Apple has effectively confirmed yesterday’s Bloomberg report that both the Department of Justice and the Securities and Exchange Commission have launched investigations into whether Apple may have broken the law by throttling iPhone performance to prevent unexpected shutdowns.
The company has also given a statement in response …
Apple did not specify the names of the agencies, but did confirm to Axios that it has been contacted by more than one.
We have received questions from some government agencies and we are responding to them.
The company again stressed that it had no intention of using degraded performance to encourage upgrades to newer devices.
As we told our customers in December, we have never — and would never — do anything to intentionally shorten the life of any Apple product, or degrade the user experience to drive customer upgrades. Our goal has always been to create products that our customers love. Making iPhones last as long as possible is an important part of that.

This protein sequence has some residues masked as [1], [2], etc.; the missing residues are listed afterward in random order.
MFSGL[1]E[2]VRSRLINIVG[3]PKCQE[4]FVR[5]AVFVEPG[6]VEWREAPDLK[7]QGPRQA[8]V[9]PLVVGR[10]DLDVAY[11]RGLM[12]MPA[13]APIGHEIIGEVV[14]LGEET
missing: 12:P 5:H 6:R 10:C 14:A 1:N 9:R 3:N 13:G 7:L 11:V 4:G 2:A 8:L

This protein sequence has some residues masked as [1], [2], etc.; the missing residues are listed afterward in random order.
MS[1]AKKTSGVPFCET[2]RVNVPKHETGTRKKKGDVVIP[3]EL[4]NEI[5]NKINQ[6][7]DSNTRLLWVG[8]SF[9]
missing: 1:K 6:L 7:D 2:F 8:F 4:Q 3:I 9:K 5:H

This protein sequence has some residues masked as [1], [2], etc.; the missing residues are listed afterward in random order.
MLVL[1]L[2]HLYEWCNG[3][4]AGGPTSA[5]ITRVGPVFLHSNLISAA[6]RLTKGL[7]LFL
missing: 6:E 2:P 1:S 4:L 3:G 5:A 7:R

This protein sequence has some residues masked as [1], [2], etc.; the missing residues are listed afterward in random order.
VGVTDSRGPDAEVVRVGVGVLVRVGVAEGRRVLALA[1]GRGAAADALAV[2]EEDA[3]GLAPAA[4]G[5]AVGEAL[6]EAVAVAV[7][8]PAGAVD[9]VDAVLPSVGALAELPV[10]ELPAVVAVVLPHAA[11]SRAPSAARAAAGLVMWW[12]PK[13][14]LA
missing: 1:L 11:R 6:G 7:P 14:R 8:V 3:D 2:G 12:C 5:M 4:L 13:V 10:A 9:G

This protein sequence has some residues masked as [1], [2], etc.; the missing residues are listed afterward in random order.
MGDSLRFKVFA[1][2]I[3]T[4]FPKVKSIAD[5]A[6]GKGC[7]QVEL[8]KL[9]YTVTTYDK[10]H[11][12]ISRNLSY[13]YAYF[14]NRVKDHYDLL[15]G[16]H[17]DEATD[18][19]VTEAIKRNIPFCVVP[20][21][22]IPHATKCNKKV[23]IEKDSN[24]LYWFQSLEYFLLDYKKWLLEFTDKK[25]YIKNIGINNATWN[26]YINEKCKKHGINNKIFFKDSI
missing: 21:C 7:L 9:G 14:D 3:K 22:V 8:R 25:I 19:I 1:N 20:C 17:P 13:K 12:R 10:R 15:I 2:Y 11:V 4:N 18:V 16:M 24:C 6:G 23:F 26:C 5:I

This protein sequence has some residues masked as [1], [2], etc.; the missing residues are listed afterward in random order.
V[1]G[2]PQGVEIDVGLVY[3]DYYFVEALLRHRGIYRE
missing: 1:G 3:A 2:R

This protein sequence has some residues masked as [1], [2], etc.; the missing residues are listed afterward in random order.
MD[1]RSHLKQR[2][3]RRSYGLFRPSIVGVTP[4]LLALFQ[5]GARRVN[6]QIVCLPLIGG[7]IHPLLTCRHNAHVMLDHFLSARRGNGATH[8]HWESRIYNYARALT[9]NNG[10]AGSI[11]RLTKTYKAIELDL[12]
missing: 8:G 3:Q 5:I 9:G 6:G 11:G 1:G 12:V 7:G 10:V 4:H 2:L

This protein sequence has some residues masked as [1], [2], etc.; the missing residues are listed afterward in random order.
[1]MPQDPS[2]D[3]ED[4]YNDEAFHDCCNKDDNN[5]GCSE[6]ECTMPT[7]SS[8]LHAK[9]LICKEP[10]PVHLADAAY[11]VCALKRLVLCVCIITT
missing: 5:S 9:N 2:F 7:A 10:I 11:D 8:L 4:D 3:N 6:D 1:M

Apple repeated earlier explanations that it sought only to improve customer experience by preventing unexpected shutdowns that might otherwise occur on devices with batteries no longer able to deliver peak power. It also reaffirmed that a future iOS update will give iPhone owners the choice of whether or not to permit performance throttling.
The statement said that the option to toggle throttling will ‘be included in a developer release next month and a user release this Spring.’ If it appears in the next developer beta, it could be first seen around February 6.
In addition to the government investigations, Apple is also facing around 50 class action lawsuits in relation to the issue.